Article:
Academic journal article Social Justice

The Political Process in Singapore's New Industrialization

Academic journal article Social Justice

The Political Process in Singapore's New Industrialization

Article excerpt

Introduction

The extraordinary success of East Asia challenges the understanding of development economists today. If present trends continue, this region may begin to overtake much of the industrialized West early in the 21st century. Yet, in the wake of this period of high-level economic growth has come political shocks and upheavals such as those experienced in South Korea, Taiwan, Thailand, and China. Indeed, demands for political liberalization have raced through prospering Asian countries such as Thailand, which has enjoyed economic growth rates averaging nearly 10% per year since 1986, and Singapore, where average per annum sparkling growth rates of the last two decades have been accompanied by an undeniable but steady rise in votes going to the opposition. Protests seem to arise from a system that works very well economically. The apparent cultural uniqueness of advanced Asian economies, often used to explain the acceptance of authoritarian governments, seems to have lost its magic. In the main, since protests for increasing political and civil rights have come about following a prolonged period of relative prosperity, we argue that these political movements are expressions of fundamental changes taking place in the economic sphere. We agree with Kumar (1992), however, that these movements are not asking for anything new; their demands are mere reiterations of the utopian demands of past revolutions.

While a steady flow of studies has raised interesting explanations for Asia's impressive growth figures (e.g., Biggart, 1991; Doner, 1991), work on the impact of economic expansion, by comparison, can be described as a mere trickle (e.g., Koo, 1991; Soh and Hua, 1992) despite or because of its political significance for ruling authoritarian governments. This study represents an attempt to bridge this gap by focusing on the experience of one NIE (newly industrialized economy), Singapore. Despite its puny size, Singapore has become the role model for countries seeking the magic formula for growth. For instance, China, which in 1965 reacted coldly to Singapore's independence, reversed its stand in the 1980s and appointed then-Deputy Prime Minister of Singapore as the economic adviser for the development of China's coastal region. By an ironic twist of fate, today Beijing has sent its Propaganda Department to study and learn from staunchly anticommunist Singapore.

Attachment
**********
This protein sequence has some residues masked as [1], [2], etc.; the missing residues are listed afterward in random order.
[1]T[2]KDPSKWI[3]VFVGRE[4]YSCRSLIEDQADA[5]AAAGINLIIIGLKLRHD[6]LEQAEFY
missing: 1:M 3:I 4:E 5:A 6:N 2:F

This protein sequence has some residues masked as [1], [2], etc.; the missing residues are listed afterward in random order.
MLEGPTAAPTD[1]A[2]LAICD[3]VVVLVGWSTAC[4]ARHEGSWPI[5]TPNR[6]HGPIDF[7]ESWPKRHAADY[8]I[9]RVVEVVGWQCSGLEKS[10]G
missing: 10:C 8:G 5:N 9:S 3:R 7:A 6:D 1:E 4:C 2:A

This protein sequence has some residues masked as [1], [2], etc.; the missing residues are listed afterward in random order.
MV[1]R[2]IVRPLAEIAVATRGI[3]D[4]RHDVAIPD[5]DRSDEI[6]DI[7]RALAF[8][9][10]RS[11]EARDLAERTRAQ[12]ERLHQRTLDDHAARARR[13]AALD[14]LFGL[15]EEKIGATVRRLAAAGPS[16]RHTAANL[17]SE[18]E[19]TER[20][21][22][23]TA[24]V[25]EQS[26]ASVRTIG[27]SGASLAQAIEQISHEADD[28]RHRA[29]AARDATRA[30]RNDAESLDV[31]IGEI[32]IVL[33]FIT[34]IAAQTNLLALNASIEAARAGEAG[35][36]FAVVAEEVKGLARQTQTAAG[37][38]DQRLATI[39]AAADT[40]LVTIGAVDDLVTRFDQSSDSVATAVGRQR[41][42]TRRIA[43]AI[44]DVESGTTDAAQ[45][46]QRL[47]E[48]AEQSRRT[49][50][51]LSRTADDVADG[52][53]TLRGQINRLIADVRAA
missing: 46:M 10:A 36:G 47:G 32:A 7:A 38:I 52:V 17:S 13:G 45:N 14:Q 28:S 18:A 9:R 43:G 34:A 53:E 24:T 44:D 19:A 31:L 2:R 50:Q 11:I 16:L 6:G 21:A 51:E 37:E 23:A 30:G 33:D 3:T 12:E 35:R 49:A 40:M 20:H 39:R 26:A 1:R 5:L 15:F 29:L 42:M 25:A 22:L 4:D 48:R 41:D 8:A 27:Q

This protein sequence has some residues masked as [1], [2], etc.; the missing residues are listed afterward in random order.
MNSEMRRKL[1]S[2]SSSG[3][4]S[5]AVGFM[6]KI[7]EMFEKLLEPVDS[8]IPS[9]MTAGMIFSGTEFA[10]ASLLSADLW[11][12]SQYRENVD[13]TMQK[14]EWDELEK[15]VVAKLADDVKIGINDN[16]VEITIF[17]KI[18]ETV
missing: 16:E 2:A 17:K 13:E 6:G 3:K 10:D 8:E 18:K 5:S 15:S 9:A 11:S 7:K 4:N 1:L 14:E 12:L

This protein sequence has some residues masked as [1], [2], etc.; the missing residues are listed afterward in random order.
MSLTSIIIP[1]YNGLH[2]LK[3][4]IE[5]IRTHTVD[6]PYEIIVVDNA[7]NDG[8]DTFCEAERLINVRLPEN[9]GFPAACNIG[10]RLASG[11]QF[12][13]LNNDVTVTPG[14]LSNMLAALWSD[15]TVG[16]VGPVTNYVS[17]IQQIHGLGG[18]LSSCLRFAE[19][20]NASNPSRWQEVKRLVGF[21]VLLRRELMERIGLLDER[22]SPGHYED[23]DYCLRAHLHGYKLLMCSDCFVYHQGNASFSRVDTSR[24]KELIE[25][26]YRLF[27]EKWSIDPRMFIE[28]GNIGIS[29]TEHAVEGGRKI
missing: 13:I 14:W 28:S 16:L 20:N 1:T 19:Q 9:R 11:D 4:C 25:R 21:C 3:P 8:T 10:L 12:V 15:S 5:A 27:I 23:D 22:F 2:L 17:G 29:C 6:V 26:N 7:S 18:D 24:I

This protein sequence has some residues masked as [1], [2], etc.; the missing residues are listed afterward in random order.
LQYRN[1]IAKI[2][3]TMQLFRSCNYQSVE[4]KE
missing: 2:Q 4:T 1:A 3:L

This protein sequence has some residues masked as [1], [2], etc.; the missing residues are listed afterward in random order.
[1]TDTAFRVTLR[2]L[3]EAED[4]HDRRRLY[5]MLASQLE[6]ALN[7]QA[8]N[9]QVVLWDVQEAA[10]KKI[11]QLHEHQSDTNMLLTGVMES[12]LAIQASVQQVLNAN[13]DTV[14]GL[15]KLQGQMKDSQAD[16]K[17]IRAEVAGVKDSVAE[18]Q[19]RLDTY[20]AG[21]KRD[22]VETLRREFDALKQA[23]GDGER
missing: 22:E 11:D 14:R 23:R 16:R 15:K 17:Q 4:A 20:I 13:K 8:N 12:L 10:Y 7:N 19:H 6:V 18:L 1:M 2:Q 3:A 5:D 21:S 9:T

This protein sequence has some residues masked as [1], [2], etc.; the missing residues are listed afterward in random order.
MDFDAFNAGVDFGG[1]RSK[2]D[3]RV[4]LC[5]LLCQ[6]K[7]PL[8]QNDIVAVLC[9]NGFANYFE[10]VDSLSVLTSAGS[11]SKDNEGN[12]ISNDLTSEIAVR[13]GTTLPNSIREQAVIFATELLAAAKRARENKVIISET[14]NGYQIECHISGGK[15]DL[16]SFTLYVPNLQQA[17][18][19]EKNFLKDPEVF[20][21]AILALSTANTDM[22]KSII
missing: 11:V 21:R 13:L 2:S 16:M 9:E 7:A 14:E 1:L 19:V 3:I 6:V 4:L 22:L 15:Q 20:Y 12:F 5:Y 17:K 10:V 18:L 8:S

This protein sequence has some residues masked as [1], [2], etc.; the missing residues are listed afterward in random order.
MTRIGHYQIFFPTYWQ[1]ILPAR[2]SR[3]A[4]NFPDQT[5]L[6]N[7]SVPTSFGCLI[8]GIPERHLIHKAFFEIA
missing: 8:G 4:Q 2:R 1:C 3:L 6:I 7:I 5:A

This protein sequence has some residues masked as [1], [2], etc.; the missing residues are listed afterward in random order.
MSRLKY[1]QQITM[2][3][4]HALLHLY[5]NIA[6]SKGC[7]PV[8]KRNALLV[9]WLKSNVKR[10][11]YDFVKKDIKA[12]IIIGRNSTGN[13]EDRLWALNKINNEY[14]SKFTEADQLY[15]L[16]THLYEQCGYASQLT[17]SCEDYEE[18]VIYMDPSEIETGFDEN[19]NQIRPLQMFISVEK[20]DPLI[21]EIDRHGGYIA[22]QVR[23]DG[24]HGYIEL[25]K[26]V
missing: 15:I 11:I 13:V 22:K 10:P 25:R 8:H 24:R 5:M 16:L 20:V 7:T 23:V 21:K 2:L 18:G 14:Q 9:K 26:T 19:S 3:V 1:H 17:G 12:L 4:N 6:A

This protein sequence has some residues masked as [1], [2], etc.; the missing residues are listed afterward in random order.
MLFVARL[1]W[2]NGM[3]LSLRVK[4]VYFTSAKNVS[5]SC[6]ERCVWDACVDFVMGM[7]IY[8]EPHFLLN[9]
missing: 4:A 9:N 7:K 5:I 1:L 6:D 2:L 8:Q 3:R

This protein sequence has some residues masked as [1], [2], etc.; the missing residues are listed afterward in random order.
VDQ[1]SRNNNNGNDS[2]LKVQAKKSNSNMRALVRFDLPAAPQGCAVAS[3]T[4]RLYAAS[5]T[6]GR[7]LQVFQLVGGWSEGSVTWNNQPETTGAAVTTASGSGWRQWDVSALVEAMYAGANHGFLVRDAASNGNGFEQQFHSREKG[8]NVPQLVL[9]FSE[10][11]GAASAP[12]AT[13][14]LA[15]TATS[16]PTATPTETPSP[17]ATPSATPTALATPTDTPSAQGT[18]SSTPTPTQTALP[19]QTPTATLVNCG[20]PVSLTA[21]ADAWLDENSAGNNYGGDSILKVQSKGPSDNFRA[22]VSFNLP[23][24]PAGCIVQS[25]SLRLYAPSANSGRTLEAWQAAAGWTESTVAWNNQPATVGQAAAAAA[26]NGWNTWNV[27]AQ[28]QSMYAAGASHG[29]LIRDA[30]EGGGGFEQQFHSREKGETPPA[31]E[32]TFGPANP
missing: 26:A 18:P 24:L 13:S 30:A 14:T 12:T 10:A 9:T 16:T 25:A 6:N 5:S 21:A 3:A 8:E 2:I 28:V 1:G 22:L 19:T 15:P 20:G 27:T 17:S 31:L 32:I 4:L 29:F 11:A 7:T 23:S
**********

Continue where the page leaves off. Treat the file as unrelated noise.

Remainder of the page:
This article will delineate the basic features of the Singapore economy and comment on the major role played by an interventionist state. The class structure is examined to explore how changes in the economy have their parallels in class transformation. Finally, the political implications expected from these changes are reviewed.

Fundamentals of the Singapore Economy

Lauded for having one of the world's fastest growth rates, official figures indicate that the Singapore economy grew by 5.5% in 1992. Rapid growth over the past two decades led to a tenfold jump in the total gross domestic product (GDP), reaching $64.4 billion in 1992 (expressed in 1985 market prices, where US$1 = S$1.6 - see Table 1 at the end of the article). The GDP in real terms measured an annual growth rate of 8.4% between 1960 and 1991. As a result, Singapore's per capita income is second only to Japan in Asia, having climbed from $435 in 1960 to $13,236 in 1991. Although the dazzling rates of growth posted during the past two and one-half decades may not be matched by the performance of the 1990s, dozens of MNCs (multinational corporations) continue to set up shop here, fueled by the rapid growth of the region and Singapore's preemptive role in meshing the regime's development with Singapore's thriving economy.

In 1960, trade and commerce constituted the economy's primary basis of development, reflecting the nation's role as Southeast Asia's premier entrepot. By 1992, manufacturing, trading and commerce, finance and business services, along with transportation and communications comprised the four main sectors driving Singapore's economic expansion (Table 2). …

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